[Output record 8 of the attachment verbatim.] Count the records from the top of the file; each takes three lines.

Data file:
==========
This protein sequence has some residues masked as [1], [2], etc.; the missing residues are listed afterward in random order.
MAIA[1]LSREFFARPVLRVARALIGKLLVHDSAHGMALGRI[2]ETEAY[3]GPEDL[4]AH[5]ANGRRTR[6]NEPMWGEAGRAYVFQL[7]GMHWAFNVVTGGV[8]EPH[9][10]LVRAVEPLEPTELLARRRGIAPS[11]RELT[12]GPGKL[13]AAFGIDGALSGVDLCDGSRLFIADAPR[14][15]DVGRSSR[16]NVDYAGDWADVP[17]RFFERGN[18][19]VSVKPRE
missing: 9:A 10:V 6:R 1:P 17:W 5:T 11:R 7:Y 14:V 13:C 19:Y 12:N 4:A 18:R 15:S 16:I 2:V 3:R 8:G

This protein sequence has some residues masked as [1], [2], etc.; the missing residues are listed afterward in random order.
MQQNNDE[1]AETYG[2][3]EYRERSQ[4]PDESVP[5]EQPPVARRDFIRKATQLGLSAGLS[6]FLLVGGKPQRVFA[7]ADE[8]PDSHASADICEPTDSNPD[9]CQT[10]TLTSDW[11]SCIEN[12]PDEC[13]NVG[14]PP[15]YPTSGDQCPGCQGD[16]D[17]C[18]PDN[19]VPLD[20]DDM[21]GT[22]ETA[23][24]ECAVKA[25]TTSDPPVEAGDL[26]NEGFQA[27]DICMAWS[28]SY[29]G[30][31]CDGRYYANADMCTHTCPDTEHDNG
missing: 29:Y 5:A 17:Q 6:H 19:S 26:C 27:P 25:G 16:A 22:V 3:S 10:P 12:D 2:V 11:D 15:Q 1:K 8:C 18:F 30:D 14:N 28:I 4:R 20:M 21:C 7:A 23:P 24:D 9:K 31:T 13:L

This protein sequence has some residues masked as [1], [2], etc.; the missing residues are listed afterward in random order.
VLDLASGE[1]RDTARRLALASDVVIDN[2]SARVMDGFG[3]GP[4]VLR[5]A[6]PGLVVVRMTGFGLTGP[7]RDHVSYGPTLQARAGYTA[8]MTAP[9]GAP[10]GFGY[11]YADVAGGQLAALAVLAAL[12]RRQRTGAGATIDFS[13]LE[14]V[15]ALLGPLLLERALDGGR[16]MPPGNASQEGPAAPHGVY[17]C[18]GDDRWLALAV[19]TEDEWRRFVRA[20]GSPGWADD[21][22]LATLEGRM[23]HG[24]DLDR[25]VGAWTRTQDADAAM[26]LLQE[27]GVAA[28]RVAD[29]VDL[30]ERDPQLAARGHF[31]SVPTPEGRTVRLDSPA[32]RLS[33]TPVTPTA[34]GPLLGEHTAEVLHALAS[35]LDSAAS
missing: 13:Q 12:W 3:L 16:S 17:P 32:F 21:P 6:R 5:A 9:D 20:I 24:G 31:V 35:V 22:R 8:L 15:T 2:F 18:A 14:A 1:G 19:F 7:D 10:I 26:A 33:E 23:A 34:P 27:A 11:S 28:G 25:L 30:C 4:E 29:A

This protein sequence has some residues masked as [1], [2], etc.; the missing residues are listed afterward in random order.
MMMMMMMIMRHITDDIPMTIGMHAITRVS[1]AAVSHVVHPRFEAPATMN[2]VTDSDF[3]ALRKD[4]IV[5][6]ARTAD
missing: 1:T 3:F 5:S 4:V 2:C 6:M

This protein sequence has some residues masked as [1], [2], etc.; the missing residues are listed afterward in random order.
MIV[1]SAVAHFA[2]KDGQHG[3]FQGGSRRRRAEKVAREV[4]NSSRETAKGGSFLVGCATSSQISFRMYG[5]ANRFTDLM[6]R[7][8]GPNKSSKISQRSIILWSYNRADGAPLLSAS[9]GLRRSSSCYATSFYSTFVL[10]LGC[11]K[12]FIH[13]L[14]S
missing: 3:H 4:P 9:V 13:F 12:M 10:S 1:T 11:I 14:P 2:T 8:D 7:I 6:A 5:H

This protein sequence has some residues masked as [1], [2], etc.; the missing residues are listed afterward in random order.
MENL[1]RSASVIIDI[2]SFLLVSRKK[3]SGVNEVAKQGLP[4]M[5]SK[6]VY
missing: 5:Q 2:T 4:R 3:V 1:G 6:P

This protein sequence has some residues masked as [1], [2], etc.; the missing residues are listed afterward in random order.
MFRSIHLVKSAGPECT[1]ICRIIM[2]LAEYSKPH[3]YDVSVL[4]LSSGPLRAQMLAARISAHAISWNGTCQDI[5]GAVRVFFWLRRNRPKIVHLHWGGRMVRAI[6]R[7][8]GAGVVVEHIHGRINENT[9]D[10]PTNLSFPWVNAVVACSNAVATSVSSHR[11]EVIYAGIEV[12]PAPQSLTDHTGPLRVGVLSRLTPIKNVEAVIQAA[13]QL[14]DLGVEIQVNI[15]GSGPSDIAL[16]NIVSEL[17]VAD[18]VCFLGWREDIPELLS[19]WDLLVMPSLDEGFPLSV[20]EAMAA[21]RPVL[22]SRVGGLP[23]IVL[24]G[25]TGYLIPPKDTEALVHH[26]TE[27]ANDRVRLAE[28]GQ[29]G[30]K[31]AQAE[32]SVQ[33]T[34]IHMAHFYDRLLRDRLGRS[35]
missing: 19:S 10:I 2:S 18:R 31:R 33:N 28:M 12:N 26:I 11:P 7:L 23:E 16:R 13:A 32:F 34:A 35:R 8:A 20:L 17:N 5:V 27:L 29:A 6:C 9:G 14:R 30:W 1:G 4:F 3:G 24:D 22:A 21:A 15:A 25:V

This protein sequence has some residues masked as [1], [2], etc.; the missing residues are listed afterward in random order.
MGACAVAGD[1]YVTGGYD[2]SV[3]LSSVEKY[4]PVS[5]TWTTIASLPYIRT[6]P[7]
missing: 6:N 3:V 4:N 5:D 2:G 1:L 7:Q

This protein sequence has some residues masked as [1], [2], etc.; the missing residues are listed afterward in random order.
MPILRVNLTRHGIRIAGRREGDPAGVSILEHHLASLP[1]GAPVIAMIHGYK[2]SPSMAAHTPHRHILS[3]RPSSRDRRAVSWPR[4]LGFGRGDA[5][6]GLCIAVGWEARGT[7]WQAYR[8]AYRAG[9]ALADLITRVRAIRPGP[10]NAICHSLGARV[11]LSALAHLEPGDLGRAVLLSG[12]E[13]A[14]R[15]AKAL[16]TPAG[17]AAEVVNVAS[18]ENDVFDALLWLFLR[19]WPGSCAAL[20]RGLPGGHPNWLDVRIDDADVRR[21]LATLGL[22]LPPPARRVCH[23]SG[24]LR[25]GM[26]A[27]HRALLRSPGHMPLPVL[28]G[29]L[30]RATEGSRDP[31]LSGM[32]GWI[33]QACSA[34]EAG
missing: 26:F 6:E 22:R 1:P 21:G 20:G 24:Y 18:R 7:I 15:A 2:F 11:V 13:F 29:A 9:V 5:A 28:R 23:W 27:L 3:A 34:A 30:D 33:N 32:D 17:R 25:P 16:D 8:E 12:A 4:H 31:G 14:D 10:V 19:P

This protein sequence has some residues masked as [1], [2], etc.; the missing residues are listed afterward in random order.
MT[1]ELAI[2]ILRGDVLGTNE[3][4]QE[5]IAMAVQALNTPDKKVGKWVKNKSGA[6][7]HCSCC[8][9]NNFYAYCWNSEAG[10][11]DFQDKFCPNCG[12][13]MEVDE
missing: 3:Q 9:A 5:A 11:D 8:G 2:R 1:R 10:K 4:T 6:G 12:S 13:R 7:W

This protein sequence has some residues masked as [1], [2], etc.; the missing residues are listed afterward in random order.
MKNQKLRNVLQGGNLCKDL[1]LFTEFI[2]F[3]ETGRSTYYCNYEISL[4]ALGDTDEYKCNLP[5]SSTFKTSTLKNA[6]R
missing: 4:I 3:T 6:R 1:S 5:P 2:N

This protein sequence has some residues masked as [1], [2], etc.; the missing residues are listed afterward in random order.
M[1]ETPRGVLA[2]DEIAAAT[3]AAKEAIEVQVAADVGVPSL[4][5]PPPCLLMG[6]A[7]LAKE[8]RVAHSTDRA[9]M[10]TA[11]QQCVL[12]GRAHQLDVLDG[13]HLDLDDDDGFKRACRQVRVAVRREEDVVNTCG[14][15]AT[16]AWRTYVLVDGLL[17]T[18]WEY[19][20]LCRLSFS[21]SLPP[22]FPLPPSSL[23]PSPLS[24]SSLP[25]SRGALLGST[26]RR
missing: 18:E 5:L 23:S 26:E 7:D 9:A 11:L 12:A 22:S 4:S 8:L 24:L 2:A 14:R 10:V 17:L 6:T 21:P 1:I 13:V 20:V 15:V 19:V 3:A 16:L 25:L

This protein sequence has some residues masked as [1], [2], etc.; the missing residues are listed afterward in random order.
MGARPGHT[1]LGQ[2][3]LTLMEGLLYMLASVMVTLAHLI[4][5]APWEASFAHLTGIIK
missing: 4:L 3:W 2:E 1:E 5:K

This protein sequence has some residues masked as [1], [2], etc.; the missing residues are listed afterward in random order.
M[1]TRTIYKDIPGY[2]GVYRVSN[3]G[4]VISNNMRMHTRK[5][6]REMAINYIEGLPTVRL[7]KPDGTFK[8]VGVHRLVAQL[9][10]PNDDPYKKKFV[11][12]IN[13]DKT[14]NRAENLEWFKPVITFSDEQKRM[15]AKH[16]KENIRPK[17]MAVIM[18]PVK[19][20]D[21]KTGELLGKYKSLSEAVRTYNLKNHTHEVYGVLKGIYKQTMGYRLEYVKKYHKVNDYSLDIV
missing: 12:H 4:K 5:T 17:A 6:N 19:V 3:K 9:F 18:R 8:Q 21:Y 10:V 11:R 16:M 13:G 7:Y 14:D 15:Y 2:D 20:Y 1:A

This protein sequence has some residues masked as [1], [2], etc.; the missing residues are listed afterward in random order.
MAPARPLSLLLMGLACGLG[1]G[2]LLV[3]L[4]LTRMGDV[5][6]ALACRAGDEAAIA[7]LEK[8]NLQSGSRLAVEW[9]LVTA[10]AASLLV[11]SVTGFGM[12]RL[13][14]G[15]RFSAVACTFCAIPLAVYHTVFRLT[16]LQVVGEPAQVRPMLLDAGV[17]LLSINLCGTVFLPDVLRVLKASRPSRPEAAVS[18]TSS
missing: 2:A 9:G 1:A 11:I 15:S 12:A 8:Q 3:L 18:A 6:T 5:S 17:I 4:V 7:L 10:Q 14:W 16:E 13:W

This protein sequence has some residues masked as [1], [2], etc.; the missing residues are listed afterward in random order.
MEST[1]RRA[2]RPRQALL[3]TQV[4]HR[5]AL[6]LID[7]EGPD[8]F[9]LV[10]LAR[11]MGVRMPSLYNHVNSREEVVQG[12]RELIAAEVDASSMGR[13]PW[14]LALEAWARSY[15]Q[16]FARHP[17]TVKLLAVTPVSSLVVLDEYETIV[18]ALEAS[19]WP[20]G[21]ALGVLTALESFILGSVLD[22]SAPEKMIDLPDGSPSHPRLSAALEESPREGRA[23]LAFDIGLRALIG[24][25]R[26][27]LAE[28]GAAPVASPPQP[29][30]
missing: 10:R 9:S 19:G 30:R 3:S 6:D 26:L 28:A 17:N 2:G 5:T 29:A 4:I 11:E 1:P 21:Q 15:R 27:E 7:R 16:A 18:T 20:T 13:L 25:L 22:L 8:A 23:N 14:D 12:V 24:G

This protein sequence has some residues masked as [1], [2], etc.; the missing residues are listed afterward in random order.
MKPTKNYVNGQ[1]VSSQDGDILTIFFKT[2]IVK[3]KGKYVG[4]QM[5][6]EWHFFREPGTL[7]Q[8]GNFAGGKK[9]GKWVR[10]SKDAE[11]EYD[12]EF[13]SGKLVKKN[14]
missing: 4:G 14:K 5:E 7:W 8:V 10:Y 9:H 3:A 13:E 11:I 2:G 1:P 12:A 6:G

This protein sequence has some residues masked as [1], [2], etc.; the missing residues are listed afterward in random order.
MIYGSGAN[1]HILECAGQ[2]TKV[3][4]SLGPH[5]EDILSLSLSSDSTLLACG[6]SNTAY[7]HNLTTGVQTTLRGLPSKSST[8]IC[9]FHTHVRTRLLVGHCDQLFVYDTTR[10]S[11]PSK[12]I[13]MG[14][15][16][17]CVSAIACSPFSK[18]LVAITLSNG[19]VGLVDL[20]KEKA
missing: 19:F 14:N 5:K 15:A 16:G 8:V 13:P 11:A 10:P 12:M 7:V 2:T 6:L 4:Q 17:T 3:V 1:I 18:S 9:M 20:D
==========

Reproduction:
This protein sequence has some residues masked as [1], [2], etc.; the missing residues are listed afterward in random order.
MGACAVAGD[1]YVTGGYD[2]SV[3]LSSVEKY[4]PVS[5]TWTTIASLPYIRT[6]P[7]
missing: 6:N 3:V 4:N 5:D 2:G 1:L 7:Q